right(Righteousness), noun correctness, due, duty, equitableness, equity, evenhanded justice, excellence, fair treatment, fairness, good actions, good behavior, goodness, honor, integrity, justice, justness, merit, morality, morals, principle, probity, propriety, rectitude, rectus, straight course, truth, uprightness, verus, virtue, worthiness
Foreign phrases: Fiat justitia, ruat coelum.Let right be done, though the heavens fall. Ipsae leges cupiunt ut jure regannur. The laws themselves are desirous of being governed bywhat is right. Jus et fraus nunquam cohabitant. Right and fraud never dwell together. Jus naturale est quod apud homines eandem habet potentiam. Natural right is that which has the same force among all mankind. Pacta privata juri publico derogare non possunt. Private compacts cannot derogate from public right. Jus est norma recti; et quicquid estcontra normam recti est injuria. Law is the rule of right; and whatever is contrary to the rule of right is an injury. Lex est norma recti. Law is the rule of right. Quid sit jus, et in quo consistit injuria, legis est definire. What constitutes right, and what injury, it is the business of the law to define. Jus ex injuria non oritur. A right does not arise from a wrong.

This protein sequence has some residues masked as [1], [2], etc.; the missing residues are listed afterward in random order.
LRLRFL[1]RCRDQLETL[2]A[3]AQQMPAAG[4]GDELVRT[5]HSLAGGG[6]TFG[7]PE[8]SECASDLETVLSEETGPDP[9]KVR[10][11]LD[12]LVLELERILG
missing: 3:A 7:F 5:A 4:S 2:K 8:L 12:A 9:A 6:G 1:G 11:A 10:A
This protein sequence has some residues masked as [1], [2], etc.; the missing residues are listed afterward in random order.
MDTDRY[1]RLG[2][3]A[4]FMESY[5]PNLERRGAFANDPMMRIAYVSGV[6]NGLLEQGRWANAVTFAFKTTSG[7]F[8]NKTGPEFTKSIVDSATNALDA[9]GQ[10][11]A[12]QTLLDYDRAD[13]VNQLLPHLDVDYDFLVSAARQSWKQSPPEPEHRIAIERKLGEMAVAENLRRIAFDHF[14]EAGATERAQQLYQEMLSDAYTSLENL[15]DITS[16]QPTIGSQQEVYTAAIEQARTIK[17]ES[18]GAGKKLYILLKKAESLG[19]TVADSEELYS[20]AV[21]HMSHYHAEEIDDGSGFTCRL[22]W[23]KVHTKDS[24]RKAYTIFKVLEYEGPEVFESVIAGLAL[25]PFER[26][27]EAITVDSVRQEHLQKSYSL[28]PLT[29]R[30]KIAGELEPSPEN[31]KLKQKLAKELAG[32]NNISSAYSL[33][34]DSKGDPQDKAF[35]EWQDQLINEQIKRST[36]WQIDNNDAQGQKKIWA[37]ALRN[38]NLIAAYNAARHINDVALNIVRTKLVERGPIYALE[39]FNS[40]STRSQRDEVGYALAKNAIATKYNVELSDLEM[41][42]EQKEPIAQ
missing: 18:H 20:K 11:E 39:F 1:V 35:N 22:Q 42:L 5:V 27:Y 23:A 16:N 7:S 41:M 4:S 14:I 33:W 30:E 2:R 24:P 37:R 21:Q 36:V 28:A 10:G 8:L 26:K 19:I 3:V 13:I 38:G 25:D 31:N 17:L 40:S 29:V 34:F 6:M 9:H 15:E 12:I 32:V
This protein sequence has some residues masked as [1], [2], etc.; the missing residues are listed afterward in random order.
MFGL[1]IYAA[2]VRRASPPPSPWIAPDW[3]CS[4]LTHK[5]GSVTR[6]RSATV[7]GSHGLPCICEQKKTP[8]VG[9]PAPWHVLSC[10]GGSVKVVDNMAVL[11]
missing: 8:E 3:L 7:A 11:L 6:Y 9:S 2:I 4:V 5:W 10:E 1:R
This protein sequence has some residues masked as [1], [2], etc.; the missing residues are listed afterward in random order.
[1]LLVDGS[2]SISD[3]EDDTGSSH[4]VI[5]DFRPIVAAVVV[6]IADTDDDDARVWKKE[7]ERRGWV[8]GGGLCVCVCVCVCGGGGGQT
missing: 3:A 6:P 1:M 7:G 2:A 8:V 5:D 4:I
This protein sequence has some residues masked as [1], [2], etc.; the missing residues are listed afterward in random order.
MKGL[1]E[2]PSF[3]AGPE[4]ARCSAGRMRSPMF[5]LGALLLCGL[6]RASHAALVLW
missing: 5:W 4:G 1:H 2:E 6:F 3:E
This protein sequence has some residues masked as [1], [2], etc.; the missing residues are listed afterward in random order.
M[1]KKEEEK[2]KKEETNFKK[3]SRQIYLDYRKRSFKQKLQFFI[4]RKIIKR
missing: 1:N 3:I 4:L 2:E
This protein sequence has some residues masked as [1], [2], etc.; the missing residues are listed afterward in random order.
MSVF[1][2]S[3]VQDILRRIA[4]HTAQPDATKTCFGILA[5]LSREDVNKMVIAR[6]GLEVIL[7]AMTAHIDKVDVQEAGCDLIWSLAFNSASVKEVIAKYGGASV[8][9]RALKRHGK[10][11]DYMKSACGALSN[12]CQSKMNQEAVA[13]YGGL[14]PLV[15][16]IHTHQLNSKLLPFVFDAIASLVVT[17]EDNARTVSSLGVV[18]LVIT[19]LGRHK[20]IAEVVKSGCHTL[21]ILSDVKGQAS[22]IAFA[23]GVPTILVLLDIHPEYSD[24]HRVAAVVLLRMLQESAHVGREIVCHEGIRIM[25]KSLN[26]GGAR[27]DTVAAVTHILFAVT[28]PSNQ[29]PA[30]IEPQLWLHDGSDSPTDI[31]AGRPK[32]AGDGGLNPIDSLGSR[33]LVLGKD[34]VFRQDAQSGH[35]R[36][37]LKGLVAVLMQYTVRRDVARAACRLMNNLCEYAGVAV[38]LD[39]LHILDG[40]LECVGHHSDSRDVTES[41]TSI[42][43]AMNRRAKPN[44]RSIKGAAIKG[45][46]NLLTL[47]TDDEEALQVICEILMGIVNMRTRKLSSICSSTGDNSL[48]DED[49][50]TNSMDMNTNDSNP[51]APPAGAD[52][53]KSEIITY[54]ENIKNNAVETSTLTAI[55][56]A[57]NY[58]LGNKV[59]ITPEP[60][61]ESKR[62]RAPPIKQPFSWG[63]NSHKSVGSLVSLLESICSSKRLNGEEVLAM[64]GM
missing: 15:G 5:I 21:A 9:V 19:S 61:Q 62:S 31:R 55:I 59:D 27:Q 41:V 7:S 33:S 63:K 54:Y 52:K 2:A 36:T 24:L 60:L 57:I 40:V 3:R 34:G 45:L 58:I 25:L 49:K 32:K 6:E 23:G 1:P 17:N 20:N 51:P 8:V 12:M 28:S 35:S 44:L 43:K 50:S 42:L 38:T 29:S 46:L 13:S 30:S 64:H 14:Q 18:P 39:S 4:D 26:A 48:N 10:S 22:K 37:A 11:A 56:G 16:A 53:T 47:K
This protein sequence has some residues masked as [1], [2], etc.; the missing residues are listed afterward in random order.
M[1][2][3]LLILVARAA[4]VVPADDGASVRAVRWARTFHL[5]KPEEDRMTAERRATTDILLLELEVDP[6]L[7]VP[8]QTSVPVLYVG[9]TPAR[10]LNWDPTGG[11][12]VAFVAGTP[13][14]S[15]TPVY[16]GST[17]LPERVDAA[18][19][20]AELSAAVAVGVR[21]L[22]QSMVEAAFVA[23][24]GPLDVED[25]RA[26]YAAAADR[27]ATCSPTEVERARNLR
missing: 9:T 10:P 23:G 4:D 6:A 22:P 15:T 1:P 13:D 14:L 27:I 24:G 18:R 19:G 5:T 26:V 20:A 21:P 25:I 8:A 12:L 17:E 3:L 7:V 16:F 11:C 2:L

See also: accurate, actual, allowable, applicable, appropriate, authentic, authority, birthright, capacity, cause of action, certain, condign, cure, dominion, droit, due, eligible, emend, equitable, equity, ethical, exact, factual, fairness, fit, fitness, fix, franchise, honest, intangible, interest, juridical, just, justice, liberty, license, licit, option, ownership, patent, positive, possession, prerogative, prescription, privilege, proper, propriety, qualification, rational, real, reasonable, rectify, rectitude, redress, remedy, repair, rightful, share, sound, stake, suitable, title, true, truth, undistorted